Dog bite victims in Virginia may be able to seek compensation after being attacked by someone else’s pet.

Millions of dogs are owned in households in Virginia and across the United States. The majority of these pets never cause significant harm, but some do bite and cause serious injuries or death. Few things can be as terrifying to witness or experience as an animal attack. Unfortunately, those who are harmed by vicious dogs are often some of the most vulnerable people in society.

According to the American Veterinary Medical Association, dogs bite more than 4.5 million people across the country every year. Out of these, about one in five need medical attention for their injuries. At least half of all serious dog bite victims are children. Disturbingly, most dog attacks are from dogs the victims knew and were interacting with during ordinary activities, such as playing, feeding or walking the dogs.

Teaching children to prevent or avoid a dog attack

With children being so vulnerable, it is crucial that they understand "dog etiquette," or how to treat pets and react to a dog they don't know. Children are often excited to see a dog and may approach one thinking that it won't bite or show aggression. Unfortunately, this is not always the case. Dogs that feel threatened or scared may bite, even if it is a person they know and trust.

The Centers for Disease Control and Prevention have provided the following tips for interacting with dogs:

  • Children should never approach an unfamiliar dog that is alone without an owner present.
  • Before petting a dog, a child should first ask the owner if it is all right, then allow the dog to sniff the top of the child's hand.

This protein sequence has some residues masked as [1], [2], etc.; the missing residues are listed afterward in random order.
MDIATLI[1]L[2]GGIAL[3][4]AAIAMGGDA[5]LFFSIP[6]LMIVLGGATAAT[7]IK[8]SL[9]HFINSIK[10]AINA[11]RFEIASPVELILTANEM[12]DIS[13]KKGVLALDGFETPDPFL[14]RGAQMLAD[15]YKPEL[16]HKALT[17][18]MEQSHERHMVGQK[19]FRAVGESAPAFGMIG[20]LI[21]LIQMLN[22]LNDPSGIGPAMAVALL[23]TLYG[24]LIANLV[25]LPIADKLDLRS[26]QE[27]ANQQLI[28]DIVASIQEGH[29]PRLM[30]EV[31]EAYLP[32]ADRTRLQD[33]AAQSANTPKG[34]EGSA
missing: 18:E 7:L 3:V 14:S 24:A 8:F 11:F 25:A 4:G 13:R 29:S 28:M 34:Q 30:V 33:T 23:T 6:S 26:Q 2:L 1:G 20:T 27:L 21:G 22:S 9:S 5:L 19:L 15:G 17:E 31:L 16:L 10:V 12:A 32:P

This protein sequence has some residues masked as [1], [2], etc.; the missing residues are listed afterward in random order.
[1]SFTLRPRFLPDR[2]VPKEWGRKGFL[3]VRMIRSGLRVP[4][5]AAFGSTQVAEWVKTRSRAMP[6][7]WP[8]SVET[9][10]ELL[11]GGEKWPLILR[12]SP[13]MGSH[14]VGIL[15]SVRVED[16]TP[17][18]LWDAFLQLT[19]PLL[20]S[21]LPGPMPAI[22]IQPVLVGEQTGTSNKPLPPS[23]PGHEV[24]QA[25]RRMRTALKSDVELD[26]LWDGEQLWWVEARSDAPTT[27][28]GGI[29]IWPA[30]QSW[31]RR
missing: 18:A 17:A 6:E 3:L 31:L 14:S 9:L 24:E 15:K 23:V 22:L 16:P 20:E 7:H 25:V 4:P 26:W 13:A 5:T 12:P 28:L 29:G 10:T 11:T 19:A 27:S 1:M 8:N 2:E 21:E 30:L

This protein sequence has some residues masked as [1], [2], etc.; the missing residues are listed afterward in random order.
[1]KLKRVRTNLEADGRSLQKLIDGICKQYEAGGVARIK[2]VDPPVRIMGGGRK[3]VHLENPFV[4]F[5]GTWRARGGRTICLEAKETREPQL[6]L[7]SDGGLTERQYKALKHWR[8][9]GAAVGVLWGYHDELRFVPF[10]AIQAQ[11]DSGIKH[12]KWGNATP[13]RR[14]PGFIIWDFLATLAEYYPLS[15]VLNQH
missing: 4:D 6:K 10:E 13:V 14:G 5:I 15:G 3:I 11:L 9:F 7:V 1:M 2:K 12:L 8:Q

• A person should never run away from a dog, which may trigger its predator/prey instinct. Instead, the safer thing to do is to avoid making eye contact and stand still until the dog moves on. It may also help to slowly back away from a strange dog.
  • Nobody should disturb a dog that is eating, sleeping, chewing on a toy or caring for puppies.

Additionally, young children should never be allowed to play with a dog without adult supervision. Nothing is more painful to parents than the loss of a child - these tips may help prevent a tragedy.

Virginia dog bite law

According to the Virginia State Assembly, dog owners may be held liable for medical expenses and other damages if their pets harm another person, as long as that person was not trespassing on the owner's property or tormenting or provoking the animal. If you or a loved one was injured by another person's animal, you may be eligible for compensation. It is important to contact a personal injury attorney as soon as possible after a dog bite.